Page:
A controversial highrise proposal has been approved by the city’s planning and housing committee for the second time, but federal officials are threatening to pursue legal action over the proposal’s impact on the neighbouring Central Experimental Farm.
Proposed by Taggart Realty Management, the plan involves the construction of two residential towers of 16 and 27 storeys at 1081 Carling Ave. near the Civic Hospital Campus.
Originally approved by the planning and housing committee in August, the proposal was sent back to committee by council after it was determined that Agriculture and Agri-Food Canada (AAFC) and the National Capital Commission weren’t given enough notice to appear at the meeting.
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Committee members voted nine to three on Wednesday to once again approve the proposed development, which will now go to city council for final approval Sept. 27.
The project has been contentious, receiving significant pushback from community groups, as well as from advocates concerned that shadows cast by the towers will affect research at the experimental farm.
“Our researchers need to work in a controlled environment,” said Stefanie Beck, deputy minister of AAFC. “This requires predictable levels of sunlight, moisture, climate and soil. The research projects on this site cannot be easily moved elsewhere. If you do allow this development or go ahead as is, you should know that millions of dollars and decades of research will be compromised.”
Thirteen hectares of land on the site will potentially be unusable for research purposes, according to AAFC representatives.
Beck said in her delegation that the AAFC is prepared to take legal action over their concerns.
“Our concerns today should also be understood to extend to future development plans around the farm,” said Beck. “We are hoping not to have to take any such action, but we are losing access to research facilities that cost millions of dollars. If we’re being asked to mitigate, there’s a cost to that.”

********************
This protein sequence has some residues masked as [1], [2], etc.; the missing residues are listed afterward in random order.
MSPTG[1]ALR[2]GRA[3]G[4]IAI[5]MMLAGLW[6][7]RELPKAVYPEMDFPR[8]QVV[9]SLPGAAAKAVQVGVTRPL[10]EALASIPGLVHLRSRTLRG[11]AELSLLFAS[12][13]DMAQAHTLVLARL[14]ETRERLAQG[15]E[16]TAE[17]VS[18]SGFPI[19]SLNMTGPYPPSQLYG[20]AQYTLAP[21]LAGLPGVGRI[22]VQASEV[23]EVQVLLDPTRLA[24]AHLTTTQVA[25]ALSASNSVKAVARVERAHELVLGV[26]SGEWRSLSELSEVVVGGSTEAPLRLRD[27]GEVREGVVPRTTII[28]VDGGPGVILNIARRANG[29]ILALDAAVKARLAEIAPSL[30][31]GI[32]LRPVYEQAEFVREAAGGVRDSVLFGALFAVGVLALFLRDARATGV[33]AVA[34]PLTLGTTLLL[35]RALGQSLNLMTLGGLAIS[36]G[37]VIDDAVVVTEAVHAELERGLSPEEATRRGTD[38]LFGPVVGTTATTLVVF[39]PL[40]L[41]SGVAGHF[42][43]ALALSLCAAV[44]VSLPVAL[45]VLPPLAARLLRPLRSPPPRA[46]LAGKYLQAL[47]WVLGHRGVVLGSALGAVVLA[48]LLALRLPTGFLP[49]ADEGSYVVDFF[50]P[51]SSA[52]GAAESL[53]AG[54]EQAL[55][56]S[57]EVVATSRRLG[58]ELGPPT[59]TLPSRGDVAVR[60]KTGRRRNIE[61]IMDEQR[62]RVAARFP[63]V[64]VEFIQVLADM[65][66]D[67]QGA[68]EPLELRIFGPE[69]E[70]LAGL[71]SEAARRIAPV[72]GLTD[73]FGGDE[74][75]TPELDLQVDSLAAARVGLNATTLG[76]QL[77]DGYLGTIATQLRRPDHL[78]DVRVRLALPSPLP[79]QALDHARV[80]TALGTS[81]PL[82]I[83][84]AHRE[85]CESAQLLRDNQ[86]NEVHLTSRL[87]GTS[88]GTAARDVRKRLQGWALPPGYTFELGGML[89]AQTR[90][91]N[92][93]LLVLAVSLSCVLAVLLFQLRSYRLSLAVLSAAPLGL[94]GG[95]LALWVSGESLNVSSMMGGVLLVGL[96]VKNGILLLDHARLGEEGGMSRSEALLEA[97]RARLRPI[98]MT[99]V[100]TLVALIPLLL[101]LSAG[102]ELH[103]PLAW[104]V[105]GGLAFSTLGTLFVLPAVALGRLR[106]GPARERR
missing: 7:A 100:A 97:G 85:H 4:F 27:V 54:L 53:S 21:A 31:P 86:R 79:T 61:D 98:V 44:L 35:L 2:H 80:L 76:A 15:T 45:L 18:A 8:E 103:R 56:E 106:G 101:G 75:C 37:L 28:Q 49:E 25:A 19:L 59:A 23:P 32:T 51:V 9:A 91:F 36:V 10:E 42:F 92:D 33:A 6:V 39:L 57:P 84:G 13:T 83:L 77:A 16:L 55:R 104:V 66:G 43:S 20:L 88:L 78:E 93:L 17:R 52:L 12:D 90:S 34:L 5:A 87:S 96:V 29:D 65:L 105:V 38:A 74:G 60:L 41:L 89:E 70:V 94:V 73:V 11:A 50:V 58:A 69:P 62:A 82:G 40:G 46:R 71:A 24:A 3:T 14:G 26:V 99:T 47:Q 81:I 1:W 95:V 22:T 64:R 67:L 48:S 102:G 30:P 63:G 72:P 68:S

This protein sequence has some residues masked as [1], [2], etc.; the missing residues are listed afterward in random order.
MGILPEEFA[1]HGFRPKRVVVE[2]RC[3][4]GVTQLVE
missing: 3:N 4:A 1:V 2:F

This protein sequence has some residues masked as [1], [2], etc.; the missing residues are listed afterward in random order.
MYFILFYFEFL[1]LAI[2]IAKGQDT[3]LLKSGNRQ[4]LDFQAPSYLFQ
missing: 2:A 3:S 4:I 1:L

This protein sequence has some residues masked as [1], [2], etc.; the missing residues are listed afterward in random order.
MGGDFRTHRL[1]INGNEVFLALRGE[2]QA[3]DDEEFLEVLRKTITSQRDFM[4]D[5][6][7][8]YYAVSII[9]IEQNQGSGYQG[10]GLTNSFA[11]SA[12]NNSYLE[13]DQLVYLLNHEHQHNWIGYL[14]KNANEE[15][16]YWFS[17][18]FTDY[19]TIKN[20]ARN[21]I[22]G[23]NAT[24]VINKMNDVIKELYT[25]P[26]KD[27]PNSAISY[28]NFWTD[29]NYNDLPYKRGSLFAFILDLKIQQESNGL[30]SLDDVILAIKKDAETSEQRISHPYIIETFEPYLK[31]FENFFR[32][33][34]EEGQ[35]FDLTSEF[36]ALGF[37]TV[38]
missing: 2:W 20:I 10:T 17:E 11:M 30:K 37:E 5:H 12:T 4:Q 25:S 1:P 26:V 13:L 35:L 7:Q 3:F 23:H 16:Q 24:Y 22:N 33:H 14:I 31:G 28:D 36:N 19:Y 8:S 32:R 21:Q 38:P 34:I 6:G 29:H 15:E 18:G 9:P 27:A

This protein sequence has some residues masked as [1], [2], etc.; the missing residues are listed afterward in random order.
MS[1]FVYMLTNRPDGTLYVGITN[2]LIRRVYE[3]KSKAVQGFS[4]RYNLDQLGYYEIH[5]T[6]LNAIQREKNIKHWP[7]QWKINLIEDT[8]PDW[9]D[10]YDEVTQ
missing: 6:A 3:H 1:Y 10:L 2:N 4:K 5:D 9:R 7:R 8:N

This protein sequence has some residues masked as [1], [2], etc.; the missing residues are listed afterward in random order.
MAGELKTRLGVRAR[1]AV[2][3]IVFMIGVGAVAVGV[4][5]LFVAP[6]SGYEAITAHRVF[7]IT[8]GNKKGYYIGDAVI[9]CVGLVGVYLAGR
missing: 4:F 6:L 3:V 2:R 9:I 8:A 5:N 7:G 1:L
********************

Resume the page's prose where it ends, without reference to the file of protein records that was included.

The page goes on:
Tim Marc, senior legal counsel for the city, said liability should not be a major concern in the committee’s decision-making.
“Agriculture Canada would have the possibility of appealing it to the (Ontario Lands) Tribunal if they do not support council’s decision, as would the applicant,” he said. “The position advanced by AAFC is a novel position. I didn’t find anything in the case law that would support it.”
The area surrounding the experimental farm was identified in the city’s Official Plan as a prime location for intensification. Other proposals with similar impacts on the farm, including a highrise project on Baseline Road at Fisher Avenue, will go before committee in the coming months.
Councillors raised concerns that Wednesday’s decision could be precedent-setting.
“The city took two years to develop an Official Plan and intensification on Carling (Avenue) was part of that plan, so it feels like we’re playing catch-up here,” said Somerset Coun. Ariel Troster.
She added that the challenge is in balancing the need for more new housing to address the city’s ongoing crisis with the need to protect the experimental farm’s research into food security and climate change.
“We need stronger guidelines and I think we need to know very clearly what heights would be considered acceptable,” Troster said. “Then, as a city, we need to decide if it’s acceptable to us in terms of our growth needs. This feels very piecemeal. There are many developments in the process right now. Developers need to know now if they need to revise their plans.”
Despite concerns, the Taggart proposal will go to full council unamended. A directive from River Ward Coun. Riley Brockington will ensure that city staff work with AAFC and the NCC to assess how future developments could impact the experimental farm. His motion to limit the height of the towers to 14 storeys, however, was defeated in an eight to four vote.
Coun. Jeff Leiper, the committee chair, said that, ultimately, the proposal meets all the guidelines set out by the city.
“I’m going to caution that this committee’s job has been very strictly given to it under the Planning Act, which is to consider the merits of a rezoning application under the policies and guidelines that guide development in Ontario,” he said.
“The federal minister may speak to us … about the impact that our planning decision might have on their farm, but it doesn’t affect the decision that we, nonetheless, need to make, which is on the planning merits of the file.”
Taggart vice-president of development Derek Howe told reporters he was happy with the committee’s decision but declined to comment further.
During the meeting, Howe said that Taggart has complied with all policy procedures throughout the process.
Another representative added the company has spent 24 months on the project to date, which included four rounds of technical comments with staff.
“While we didn’t meet directly with AAFC, we had the benefit of their written comments and exchanges between them and staff,” the representative said. “All of those rounds yielded changes to the building design. Even though we didn’t meet directly, we were aware of their concerns and Taggart and the design team have taken steps to mitigate those concerns directly.”